SQL inside C# strings, fragment editor, run query in console – Language injection updates in Rider 2018.3

The latest Rider 2018.3 EAP build extends Rider’s language injections functionality quite a bit, with SQL language support in string literals. This gives us highlighting, code completion and code analysis, and a Run in console action for SQL inside of a C# string!

For all existing and newly added language injections, we can edit fragments in a separate editor! And last but not least, we can now configure automatic language injections, so that Rider automatically recognizes language fragments inside strings.

More than enough for a long blog post! Grab a coffee or tea, sit back, and let’s dive in!

What are language injections again?

Sometimes we have to embed a piece of code in a string literal. For example, pieces of HTML inside a JavaScript string, or a quick JSON fragment inside a C# string. Rider supports marking a string literal as containing another programming language, so that we get highlighting, code completion, code analysis and more inside of a string!

Inject JSON into string literal

That’s the main premise. In case you want to read more about language injections in Rider before, go read up on them. Now let’s look at what’s new in Rider 2018.3!

SQL language injections – make working with Entity Framework and Dapper more enjoyable

For those developers using Entity Framework’s SqlQuery to work with raw SQL queries, or those using a data access framework like Dapper which is string-based, we have great news!

After setting up a database connection in Rider, we can mark any string as being a SQL fragment, and get highlighting, code completion and code analysis based on the schema of the database we are connected to!

Code completion inside a string for a connected SQL database

That’s right: code completion based on our connected SQL database, inside a C# string literal!

Note that this also works with Data Definition Language (DDL) database connections: if you have a folder containing .sql files that define tables, views, …, Rider will provide code completion for those as well.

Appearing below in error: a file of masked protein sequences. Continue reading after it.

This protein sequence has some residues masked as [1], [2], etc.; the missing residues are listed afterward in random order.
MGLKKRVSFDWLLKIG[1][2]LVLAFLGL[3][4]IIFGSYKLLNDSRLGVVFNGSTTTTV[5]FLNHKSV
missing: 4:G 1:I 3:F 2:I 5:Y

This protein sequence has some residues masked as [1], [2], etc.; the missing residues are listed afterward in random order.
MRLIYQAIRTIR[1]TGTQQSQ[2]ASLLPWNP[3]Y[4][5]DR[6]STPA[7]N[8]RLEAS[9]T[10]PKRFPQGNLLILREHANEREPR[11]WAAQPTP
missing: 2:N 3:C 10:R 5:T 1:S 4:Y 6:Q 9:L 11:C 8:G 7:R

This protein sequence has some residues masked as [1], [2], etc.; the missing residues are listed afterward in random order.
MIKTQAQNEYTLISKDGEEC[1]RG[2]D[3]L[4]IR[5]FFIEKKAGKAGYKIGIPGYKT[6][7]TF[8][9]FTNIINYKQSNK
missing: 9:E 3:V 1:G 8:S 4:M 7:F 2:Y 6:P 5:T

Data definition language database code completion

Having support for injected SQL fragments should help us in writing raw SQL queries in our code, which is especially useful when using the various micro-ORM’s (such as Dapper) out there.

The Run query in console context action

For strings that contain injected SQL, Rider provides highlighting, code completion and code analysis. Not only that: database-related context actions (Alt+Enter) become available as well, such as running a query from C# string in the database console:

Run query from C# editor in database console

No more need to open up a database console and copy/paste a query in there!

Tip: check our blog series to learn more about working with databases in Rider.

Edit language injection fragments in a separate editor

Previously, when working with language injections, we would have to manually escape special characters that were not allowed inside the “host” language. For example when injecting JSON into a string, we’d still have to escape " to \".

Rider 2018.3 adds the ability to edit an injected language fragment in a separate editor, and ensures that the contents we are editing are properly escaped in the original document:

Edit language fragment in separate editor

This works for SQL as well, including context actions (Alt+Enter):

Edit SQL statement in fragment editor

Automatic language injections

Marking a string as an injected language only applies to our local Rider instance. To share language injections with team members, we can add a // language={language-name} comment on the line before the string literal. However, that does require some discipline.

Rider 2018.3 comes with automatic language injections based on patterns, so that strings similar to SELECT ... FROM ... are recognized as a SQL language injection while typing:

Automatic recognizition of SQL

We can add our own patterns in Rider’s settings, under Editor | Language Injections:

Edit automatic language injection patterns

Have a look at the existing ones for inspiration.

Additional injected languages